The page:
We’re the ones who are diseased. Our minds have been made sick by Trump and his malignant brand of hate, fear and intolerance. Not even sworn in, Trump’s gathering dark clouds of appointees are floating the notion of a Constitutional argument for the imprisonment of Japanese Americans during World War II. Meanhile, they dismiss Americans’ fear that Trump would try such a thing with Americans deemed Arab or Muslim.
Trump and his newly anointed officials are coy about whether they would force those deemed Muslim or descendant of Arab nations to register with the U.S. government.
It’s the stuff of chilling dystopian cinema and fiction, and Obeid and millions of other Americans are seriously scared.
“Trump’s victory has only legitimized his rhetoric,” Obeid said. “We’re already getting lots of negative stuff.”
This week, Aurora Sentinel reporters talked to residents and officials about the spreading unease and fear in a community that has long been lauded for being an iconic American melting pot of all kinds of people.
But even more disturbing than Trump’s predictable doublespeak and dog-whistles, emboldening the country’s racists, are the people who claim to be Obeid’s defenders.
“The politicians and officials who are keeping quiet are the ones that I’m concerned about most,” he said. He wants to know where the outrage is from local congressmen, city and state officials about a Muslim registry, about blatant racist taunts and outrageously unconstitutional notions. Obeid wants to know why elected officials who said they would stand up to Trump, so far, aren’t.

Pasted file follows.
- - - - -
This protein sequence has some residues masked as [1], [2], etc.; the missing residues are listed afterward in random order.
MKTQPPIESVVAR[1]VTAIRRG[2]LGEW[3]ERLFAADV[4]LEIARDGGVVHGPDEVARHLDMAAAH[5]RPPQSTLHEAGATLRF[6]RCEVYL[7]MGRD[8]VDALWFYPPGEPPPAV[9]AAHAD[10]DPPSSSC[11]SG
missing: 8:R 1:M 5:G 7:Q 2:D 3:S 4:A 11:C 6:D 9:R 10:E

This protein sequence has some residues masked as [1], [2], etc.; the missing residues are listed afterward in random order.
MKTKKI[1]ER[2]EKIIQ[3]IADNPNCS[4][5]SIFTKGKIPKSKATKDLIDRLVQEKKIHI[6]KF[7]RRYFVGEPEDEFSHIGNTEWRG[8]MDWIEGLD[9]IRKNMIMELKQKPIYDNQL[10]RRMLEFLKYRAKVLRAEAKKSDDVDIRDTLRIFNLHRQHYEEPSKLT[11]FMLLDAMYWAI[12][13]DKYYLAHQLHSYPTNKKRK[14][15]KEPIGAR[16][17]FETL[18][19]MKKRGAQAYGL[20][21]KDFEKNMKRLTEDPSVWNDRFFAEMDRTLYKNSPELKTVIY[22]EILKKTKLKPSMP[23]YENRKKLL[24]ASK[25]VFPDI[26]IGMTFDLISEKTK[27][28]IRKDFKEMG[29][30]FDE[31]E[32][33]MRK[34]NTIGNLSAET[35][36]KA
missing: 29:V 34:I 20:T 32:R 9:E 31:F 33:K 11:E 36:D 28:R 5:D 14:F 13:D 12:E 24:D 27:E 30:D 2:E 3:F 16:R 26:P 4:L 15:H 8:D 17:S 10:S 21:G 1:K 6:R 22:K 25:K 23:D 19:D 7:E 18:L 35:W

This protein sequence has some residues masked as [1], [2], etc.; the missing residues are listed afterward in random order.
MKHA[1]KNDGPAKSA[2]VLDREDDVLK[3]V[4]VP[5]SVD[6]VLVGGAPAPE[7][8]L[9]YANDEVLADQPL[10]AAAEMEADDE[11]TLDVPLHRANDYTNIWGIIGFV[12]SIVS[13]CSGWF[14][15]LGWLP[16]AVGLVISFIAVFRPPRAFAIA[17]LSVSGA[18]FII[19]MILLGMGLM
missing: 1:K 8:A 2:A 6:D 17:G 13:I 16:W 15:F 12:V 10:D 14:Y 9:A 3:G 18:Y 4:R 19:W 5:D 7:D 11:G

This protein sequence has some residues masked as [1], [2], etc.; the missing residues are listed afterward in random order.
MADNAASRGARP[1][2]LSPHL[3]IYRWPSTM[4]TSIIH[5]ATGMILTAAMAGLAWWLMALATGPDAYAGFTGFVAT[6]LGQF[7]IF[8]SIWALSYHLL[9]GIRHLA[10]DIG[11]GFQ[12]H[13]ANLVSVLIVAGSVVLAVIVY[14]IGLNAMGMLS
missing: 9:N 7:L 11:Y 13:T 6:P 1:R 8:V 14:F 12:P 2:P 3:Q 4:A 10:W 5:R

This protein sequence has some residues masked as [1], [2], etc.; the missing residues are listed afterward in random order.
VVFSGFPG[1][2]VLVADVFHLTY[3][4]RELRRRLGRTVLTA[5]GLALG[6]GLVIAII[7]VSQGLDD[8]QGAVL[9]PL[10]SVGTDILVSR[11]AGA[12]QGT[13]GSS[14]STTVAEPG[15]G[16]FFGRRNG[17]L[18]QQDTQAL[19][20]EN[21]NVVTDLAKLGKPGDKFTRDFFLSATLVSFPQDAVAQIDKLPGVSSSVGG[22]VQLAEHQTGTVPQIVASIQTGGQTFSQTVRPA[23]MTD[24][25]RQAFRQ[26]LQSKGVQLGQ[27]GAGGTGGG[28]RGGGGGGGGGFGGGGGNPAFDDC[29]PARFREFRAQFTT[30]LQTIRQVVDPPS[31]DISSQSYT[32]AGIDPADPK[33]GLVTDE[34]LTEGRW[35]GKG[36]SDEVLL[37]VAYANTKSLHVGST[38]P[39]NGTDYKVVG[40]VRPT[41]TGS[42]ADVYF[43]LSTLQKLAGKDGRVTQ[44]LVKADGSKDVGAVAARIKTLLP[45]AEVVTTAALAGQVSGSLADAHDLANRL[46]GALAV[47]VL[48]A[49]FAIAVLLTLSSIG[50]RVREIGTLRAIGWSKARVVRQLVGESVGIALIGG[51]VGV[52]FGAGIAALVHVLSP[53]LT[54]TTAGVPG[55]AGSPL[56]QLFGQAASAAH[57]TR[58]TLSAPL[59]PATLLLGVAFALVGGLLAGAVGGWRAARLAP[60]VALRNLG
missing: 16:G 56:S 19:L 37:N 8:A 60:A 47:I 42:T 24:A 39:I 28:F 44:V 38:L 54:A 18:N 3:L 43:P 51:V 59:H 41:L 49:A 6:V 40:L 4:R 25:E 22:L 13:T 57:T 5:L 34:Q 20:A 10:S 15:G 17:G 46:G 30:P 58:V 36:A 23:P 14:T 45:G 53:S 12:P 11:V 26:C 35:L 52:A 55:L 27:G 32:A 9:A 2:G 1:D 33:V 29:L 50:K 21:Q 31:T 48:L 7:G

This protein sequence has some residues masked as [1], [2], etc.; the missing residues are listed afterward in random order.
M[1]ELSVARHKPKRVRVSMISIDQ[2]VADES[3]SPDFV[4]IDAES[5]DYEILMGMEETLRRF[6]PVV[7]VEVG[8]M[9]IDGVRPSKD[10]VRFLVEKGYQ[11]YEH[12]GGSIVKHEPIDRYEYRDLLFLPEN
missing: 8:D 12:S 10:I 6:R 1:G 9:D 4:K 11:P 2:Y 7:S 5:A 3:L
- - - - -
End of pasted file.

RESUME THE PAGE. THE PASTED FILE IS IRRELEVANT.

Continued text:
It’s their quiet that makes him wish there was at least one Arab-American person in Congress to help the ignorant or outright bigoted to see the folly in what they’re doing. Maybe Obeid should consider stepping up.
Obeid and all of America’s non-white melting pot need to know they’re not the only ones afraid. Trump has publicly tried to shame the media for outing his lies, his fascist and racist flirtations and outright embraces, his erratic and contradictory claims and statements, and his toxic and repulsive rants.
I’m repeatedly threatened by Trump’s minions, who warn me that Trump will silence journalists like myself. That I am watched. And the rest of America watches as those who stand up to Trump and his cultish following are berated, and it has a chilling effect everywhere from grocery stores to schools to the halls of Congress.
Fearful white Americans are already cravenly distancing themselves from our bullied neighbors, fearing that a Trump government might come after them, too.
It’s insidious, and it’s not going to work. White Americans might be shell-shocked by Trump’s victory, or unsure of what might really happen, but I know that even as our trepidation grows, we’re Americans. We will not tolerate anyone, especially our own government, abusing any of us. Those days are gone, and America will never be “great” like that again.
“There’s an old Arab saying about this,” Obeid said. “The person who quietly watches an injustice is actually a silent devil.”
It’s time to make some noise.